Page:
When we are an asylum seeker in France, we are trapped; we have to wait years and years to apply for the great “Carte de résidence.” Negotiating les autorités administratives is a real obstacle course. As a “sans-papiers” (undocumented) person we must ask relatives and friends now and then for shelter, money and services; we have to flee the police and authorities every day, live an insecure and meaningless life. We may end up working on the black market, in the shadow of la société “officielle,” fearing constantly to be ushered out of the country. All we do is survive.

If we are un immigrant légal, the situation is not enviable. We have to constantly renew all kinds of papers (administratif, work, insurance, taxes, etc.) to preserve our “official” status. We are overwhelmed by the load of formalities to be completed. We are in the same boat.

Economically, all of us are in a precarious situation; getting a job may prove to be a real nightmare due to the ongoing difficulties économiques in Europe. If we are lucky enough to find one, we are given a position as a security guard, a supermarket cashier, a public worker, etc. Only a few obtain higher positions in a university or a ministry or the like.

As for housing, this is nothing to laugh about. Rent prices cost an arm and a leg in France. All we can rent is an HLM (low-cost housing) or a studio apartment located in une banlieue d’immigrés outside the big cities. Actually, a foreigner who earns small amounts of money, who has to pay for food, medicines, transportation, etc. cannot support himself properly when rent is to be paid at the end of the month.

If we cast anchor in the “Hexagon” forever because we have been granted citizenship, we are not off the hook yet; besides economic problems, we have to struggle amidst un océan de questions culturelles.

Many of us desire to teach our native language, traditions and religion to our progeny in order to preserve the fading memory and customs we have brought from the homeland. However, when living in this société diverse that exists in Europe, a lot gets between you and your resolutions: the way of life, the cultural values, the political system, the ideology, etc.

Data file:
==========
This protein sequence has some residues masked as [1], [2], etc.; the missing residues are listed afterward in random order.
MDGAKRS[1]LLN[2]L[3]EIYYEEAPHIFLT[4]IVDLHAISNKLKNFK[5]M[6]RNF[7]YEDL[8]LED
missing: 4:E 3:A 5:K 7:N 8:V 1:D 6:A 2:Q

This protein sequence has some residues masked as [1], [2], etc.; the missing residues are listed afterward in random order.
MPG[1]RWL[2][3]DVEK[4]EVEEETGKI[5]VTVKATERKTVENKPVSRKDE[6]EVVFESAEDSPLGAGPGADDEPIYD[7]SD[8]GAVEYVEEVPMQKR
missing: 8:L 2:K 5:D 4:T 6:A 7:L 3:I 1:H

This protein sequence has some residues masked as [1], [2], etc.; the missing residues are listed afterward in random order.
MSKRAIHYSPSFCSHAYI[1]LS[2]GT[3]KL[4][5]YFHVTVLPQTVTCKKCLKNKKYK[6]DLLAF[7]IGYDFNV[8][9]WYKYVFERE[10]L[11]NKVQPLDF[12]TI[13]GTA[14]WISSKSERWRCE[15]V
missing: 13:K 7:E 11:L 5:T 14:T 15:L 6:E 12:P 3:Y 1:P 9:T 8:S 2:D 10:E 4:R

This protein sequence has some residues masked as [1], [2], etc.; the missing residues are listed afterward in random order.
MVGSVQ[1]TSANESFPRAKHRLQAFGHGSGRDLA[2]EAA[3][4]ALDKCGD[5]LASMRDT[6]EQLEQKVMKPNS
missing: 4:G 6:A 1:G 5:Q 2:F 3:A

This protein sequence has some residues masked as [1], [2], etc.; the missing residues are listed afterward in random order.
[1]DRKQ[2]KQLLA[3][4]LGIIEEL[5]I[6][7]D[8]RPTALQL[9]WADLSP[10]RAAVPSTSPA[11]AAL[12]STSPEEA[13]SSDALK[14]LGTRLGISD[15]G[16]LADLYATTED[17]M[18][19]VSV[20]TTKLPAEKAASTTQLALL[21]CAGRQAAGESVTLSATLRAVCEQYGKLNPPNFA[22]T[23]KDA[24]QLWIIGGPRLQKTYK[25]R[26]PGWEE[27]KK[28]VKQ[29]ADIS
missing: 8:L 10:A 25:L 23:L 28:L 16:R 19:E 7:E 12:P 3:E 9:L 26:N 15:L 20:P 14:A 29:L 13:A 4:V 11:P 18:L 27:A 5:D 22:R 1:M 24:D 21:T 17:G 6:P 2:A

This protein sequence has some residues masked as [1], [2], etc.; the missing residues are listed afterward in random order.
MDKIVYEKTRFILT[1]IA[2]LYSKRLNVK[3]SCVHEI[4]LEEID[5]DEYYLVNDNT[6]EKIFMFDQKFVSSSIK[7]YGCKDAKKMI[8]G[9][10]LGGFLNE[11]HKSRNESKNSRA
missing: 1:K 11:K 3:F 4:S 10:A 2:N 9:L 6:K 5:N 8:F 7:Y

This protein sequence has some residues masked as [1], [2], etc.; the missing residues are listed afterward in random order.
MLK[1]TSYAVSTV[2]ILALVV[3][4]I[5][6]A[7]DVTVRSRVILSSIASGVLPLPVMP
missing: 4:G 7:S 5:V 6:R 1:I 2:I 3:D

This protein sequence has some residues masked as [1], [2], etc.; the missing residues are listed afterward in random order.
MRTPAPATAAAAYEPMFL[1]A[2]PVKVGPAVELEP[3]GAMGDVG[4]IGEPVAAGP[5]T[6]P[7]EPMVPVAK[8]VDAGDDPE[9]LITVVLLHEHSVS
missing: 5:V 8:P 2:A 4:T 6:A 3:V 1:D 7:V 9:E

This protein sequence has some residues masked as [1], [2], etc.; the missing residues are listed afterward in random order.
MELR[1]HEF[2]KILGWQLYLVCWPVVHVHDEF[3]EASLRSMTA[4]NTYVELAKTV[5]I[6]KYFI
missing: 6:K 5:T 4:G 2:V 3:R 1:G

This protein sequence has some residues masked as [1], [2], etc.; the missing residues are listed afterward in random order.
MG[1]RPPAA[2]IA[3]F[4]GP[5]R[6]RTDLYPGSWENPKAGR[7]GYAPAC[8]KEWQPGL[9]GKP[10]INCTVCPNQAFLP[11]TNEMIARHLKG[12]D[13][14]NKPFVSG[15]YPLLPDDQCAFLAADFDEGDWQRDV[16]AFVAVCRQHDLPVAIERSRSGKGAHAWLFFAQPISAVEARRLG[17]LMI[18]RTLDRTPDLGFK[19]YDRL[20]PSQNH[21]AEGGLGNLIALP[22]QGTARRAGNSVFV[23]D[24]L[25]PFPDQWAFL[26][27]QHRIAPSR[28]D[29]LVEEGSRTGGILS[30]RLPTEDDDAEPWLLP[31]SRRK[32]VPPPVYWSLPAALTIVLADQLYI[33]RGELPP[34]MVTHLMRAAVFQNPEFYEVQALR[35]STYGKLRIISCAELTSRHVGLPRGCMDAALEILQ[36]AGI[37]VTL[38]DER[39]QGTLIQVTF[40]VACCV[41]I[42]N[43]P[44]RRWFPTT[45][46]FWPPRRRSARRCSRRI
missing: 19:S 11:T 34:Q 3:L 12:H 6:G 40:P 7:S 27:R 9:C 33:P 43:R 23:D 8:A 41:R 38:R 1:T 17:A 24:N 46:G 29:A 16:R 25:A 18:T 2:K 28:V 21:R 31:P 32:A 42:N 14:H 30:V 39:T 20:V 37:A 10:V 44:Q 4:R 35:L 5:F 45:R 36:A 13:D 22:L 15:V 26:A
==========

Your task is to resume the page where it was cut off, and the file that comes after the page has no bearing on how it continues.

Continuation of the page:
Par exemple, few Muslims in France celebrate Eid al-Adha (Sacrifice Feast), which is the most holy festival pour les musulmans. In fact, les autorités locales have strict regulations for sacrificing animals (sheep). Consequently, children with an immigrant background lack a very fundamental element of their parent’s culture.

Le problème is, in this quickly changing world, if we do not know where we came from and who we are, we are a boat drifting in an ocean of uncertainty. We are headed wherever the tides carry us. We are everybody and at the same time nobody.

When all the doors are closed in front of us, many of us face a dilemma: go back home or stay abroad forever. Some return. Others go back and forth endlessly between their country de residence and their pays d’origine, to see their famille, attend a wedding, a funérailles, etc. Some stay. But in part the outcome is the same in each case. If we decide to stay, we are overwhelmed by la frustration et la nostalgie in a foreign country where there are only promises and illusions. If we choose to rejoin the homeland, there is nothing but a desert of unemployment and poverty. One way or the other, the road for immigrants leads to uncertainty.

Abdennour Goumiri